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Grace Kelly: Trying to Figure It Out

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Calling her new CD Trying to Figure It Out and making it clear at the outset of her liner notes that the album “explores the world of Jazz and Beyond,” Grace Kelly, the 23-year-old saxophonist who’s been a professional most her life, announces the inevitable: She’s ready for primetime; she’s making the big leap. As a prodigy, Kelly’s champions have included NEA Jazz Masters. She’s performed at major venues, has been tapped for film and TV work and has already racked up several albums as a leader. Her chops got her this far, but she’s too restless-or ambitious-to hold back.

Perhaps it shouldn’t come as too much of a surprise, then, that Trying to Figure It Out sometimes works and sometimes doesn’t. It’s all over the place, but it never veers into the inaccessible. There are back-to-back takes on two of the most shopworn standards, “Smile” and “Over the Rainbow,” the former stripped to Kelly’s vocal and Henry Hey’s piano, the latter adding Tim Lefebvre’s bass and Lemar Carter’s drums, both rendered delicately and with panache. Those two come directly after the title track, more than a little suggestive of Norah Jones, and before the minute-long “Hey Connection,” an interlude featuring only keyboardist Hey and the guitar and programming of Daniel Rojas, no Kelly in sight.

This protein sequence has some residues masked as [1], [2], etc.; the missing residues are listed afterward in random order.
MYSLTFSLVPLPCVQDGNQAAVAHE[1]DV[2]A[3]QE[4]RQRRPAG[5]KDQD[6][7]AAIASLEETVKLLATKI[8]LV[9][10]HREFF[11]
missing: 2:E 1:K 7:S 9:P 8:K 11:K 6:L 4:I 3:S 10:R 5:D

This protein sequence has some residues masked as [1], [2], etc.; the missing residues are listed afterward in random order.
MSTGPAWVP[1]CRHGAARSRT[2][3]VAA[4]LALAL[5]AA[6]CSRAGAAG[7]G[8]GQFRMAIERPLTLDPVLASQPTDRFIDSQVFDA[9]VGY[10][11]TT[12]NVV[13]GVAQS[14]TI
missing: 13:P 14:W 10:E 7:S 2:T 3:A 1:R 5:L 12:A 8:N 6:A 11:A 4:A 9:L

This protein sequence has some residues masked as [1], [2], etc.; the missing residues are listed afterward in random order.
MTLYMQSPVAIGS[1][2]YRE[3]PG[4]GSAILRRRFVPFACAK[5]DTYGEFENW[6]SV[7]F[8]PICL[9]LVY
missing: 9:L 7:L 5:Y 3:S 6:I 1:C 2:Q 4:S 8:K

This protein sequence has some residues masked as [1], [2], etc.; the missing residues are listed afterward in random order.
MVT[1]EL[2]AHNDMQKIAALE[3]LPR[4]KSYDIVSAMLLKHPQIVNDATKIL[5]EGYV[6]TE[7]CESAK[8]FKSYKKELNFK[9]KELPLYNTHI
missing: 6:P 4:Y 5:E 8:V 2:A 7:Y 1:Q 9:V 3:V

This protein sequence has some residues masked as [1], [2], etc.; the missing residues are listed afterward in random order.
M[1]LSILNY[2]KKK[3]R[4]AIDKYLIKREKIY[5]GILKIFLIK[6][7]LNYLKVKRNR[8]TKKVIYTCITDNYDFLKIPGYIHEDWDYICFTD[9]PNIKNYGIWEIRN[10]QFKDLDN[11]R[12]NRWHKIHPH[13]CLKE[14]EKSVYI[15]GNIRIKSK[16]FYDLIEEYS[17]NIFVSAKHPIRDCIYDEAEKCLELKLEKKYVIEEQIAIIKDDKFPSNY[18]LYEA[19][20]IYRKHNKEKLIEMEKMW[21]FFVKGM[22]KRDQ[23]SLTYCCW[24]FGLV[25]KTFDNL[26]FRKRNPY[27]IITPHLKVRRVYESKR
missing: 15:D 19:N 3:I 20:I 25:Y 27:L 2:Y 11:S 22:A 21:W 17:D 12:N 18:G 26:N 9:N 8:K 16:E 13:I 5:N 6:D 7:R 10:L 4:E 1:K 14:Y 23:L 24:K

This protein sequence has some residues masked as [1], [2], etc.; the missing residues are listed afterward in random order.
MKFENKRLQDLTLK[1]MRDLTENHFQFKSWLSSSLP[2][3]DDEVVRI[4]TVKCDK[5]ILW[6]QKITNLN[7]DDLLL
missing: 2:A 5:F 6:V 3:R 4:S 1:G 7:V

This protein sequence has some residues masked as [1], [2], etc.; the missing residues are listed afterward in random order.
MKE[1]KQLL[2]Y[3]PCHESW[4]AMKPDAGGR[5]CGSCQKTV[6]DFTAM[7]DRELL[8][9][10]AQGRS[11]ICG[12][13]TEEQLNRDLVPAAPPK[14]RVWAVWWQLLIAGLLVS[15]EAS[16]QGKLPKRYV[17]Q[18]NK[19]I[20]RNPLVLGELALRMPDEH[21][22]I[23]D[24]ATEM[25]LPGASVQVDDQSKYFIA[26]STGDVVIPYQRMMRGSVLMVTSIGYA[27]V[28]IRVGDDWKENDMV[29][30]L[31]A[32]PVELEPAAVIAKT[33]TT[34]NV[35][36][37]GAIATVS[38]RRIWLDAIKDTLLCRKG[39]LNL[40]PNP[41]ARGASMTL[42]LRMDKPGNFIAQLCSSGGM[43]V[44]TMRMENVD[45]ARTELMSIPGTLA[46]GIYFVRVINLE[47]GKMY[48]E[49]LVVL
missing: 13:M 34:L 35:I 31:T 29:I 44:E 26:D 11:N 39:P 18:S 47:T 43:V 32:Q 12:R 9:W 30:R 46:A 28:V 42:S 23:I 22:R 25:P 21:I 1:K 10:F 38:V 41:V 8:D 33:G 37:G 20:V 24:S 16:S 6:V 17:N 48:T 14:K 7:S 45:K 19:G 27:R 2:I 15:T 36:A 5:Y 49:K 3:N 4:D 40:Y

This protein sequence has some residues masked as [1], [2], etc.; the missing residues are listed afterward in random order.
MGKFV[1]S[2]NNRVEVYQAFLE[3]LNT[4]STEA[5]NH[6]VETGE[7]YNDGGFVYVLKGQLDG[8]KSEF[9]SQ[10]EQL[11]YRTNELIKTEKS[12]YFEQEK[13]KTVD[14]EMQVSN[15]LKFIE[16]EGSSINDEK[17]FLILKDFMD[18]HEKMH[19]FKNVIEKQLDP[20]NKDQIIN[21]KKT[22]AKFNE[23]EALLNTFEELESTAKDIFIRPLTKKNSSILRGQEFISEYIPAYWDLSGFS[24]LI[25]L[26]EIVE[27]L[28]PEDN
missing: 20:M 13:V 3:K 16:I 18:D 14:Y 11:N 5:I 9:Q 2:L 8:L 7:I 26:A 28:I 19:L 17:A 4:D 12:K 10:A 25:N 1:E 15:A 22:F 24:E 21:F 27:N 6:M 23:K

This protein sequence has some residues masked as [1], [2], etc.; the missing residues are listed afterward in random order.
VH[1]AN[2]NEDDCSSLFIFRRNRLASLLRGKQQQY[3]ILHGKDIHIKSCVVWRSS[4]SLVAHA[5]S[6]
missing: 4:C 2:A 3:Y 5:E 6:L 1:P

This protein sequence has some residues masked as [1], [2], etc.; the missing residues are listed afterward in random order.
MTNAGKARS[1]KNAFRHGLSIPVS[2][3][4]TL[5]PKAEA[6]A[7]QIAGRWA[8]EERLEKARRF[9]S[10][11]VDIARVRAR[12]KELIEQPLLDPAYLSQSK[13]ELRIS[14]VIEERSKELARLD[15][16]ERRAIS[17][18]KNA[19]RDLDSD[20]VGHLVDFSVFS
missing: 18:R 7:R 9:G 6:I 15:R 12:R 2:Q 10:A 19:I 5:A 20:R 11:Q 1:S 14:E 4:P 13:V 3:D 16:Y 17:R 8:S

The hodgepodge approach continues throughout: The evocative “He Shot a Man,” with vocals from Shayna Steele, is one of a few tunes that could accurately be dubbed cinematic in scope, and her “Amazing Grace” (we knew this was coming eventually) is one funky bit of gospel. “Lemons Make Lemonade,” the album-closer, is a slice of soul anchored by Jon Batiste’s harmonaboard and vocals and Kelly’s own soprano and alto saxophones.

Speaking of which, Kelly does still play saxophone. That’s still what she does best. It’s all well and good that she expands-who can blame her?-but hopefully she won’t forget why folks paid attention in the first place.

Originally Published